— -- Positive views of Donald Trump have doubled since his controversial comments on immigration, although many more Americans still dislike rather than like him, now by nearly a 2-1 margin — and his negatives have soared among Hispanics, a sought-after group in national politics.
Thirty-three percent of Americans see Trump favorably; that’s doubled from 16 percent in a pre-candidacy ABC News/Washington Post poll in late May. Sixty-one percent see him unfavorably, down from 71 percent but still leaving him deeply under water in popularity overall.
Among Hispanics, negative views of Trump have jumped by 21 percentage points, from 60 percent in May to 81 percent today. That’s a potential challenge for the Republican Party, which has struggled to win support among racial and ethnic minorities, with Hispanics a prime target.
Trump’s not alone with popularity challenges. While Republican fundraising leader Jeb Bush has gained some ground, just 38 percent of Americans see him favorably – a scant 5 points more than Trump’s rating — while 47 percent rate Bush unfavorably.
On the Democratic side, Hillary Clinton’s favorability rating has improved to a majority after a sustained fall from her heights as secretary of state. The much less well-known Bernie Sanders, while drawing crowds on the campaign trail, gets a split decision, 27-28 percent.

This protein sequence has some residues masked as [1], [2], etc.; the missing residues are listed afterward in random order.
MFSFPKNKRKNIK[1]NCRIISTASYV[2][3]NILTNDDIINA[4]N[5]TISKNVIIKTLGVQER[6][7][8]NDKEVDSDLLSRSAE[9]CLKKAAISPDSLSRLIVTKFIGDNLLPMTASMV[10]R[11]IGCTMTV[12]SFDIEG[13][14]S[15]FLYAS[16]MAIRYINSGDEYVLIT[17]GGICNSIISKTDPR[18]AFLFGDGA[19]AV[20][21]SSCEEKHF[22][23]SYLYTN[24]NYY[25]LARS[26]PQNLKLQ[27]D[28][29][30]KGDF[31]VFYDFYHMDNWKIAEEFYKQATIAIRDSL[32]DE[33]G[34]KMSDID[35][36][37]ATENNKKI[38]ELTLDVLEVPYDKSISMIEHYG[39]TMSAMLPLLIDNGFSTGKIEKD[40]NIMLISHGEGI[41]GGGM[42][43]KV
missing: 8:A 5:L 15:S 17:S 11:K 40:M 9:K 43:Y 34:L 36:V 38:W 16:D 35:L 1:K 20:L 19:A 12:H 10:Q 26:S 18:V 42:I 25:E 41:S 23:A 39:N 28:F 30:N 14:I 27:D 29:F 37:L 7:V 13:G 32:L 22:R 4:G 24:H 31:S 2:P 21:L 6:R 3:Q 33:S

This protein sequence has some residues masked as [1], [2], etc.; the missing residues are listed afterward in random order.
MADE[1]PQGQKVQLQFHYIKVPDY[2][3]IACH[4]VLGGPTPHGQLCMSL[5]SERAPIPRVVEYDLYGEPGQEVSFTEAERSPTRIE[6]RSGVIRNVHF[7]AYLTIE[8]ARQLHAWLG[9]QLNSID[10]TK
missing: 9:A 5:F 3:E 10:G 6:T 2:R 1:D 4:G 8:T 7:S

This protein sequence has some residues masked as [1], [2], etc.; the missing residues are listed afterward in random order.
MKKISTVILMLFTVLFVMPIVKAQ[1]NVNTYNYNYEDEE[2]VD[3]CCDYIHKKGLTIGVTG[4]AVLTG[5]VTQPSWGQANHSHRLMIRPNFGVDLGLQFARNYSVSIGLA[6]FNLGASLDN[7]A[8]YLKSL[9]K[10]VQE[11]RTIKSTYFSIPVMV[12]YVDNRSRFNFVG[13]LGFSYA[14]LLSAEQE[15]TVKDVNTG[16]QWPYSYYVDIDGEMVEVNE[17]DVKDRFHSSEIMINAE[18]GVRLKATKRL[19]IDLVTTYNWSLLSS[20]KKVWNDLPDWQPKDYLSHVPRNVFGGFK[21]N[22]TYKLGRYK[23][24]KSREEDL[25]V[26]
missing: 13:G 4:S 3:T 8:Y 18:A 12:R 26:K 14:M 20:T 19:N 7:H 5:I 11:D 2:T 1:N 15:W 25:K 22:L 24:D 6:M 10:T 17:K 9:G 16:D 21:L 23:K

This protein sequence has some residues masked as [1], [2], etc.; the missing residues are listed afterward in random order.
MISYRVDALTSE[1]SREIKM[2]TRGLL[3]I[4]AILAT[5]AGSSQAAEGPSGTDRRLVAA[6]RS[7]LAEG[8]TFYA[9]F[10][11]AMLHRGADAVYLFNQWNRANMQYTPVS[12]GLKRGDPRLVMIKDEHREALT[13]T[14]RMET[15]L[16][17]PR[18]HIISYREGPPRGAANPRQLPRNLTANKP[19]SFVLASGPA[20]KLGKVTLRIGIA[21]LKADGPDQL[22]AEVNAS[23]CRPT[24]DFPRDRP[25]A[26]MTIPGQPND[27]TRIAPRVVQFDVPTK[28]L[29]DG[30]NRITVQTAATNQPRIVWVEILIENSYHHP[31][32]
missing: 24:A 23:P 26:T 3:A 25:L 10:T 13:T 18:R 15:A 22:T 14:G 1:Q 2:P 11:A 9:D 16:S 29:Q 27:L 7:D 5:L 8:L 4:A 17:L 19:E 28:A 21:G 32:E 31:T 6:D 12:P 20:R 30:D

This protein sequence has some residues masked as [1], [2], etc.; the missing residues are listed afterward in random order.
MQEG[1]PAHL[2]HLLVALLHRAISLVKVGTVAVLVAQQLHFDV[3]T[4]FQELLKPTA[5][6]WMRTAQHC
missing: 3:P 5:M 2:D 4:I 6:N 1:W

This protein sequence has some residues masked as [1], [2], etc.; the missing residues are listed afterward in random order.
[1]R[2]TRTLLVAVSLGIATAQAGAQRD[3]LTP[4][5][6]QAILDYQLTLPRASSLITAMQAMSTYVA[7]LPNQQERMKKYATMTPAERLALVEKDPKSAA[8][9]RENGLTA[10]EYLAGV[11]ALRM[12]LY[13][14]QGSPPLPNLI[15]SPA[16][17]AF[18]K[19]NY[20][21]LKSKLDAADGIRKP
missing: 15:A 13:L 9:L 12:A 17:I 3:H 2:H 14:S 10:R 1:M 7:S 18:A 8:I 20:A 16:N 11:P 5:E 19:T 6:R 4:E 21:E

Trump’s positive ratings are up very sharply among Republicans and strong conservatives, by 34 and 30 points, to 57 and 55 percent, respectively. He’s also gained 26 points among seniors and 24 points among whites, to 38 and 42 percent in this poll, produced for ABC by Langer Research Associates.
That said, Republicans and strong conservatives are the only groups in which majorities see Trump favorably. He’s seen unfavorably, for example, by 53 percent of whites, rising to 74 percent of nonwhites; 58 percent of independents; and six in 10 political moderates. And far more people strongly dislike than like Trump, 45-14 percent.
Fifty-two percent see Clinton favorably, up 7 points from late May, while 45 percent see her negatively – putting her popularity back above water, if not broadly so. The result reverses a 22-point drop in favorability from her peak in January 2013.
Clinton’s improved the most since May among minorities, including Hispanics (up 17 points) and blacks (+12 points), as well as a mix of other groups, including Northeasterners (+16), “somewhat” conservatives (+14) and young adults (+12).
Positive ratings of Bush are up 6 percentage points from late May, albeit just to 38 percent; the 9-point gap between his favorable and unfavorable ratings has narrowed from 19 points in late May. Still, Bush has been stuck in the 30s in favorable ratings all year.
His improvement is broadly based, highlighted by 18- and 11-point advances in favorable scores among Midwesterners and Westerners and double-digit gains among Hispanics (+14 points), Democrats (+12), conservatives (+10) and men (+10).
Sanders, for his part, remains little known: Forty-five percent of Americans have yet to form an opinion of him. As noted, he breaks even among others, 27-28 percent, favorable-unfavorable, with his best ratings among liberals (45 percent), high-income earners (42 percent), college graduates (41 percent) and Democrats (36 percent).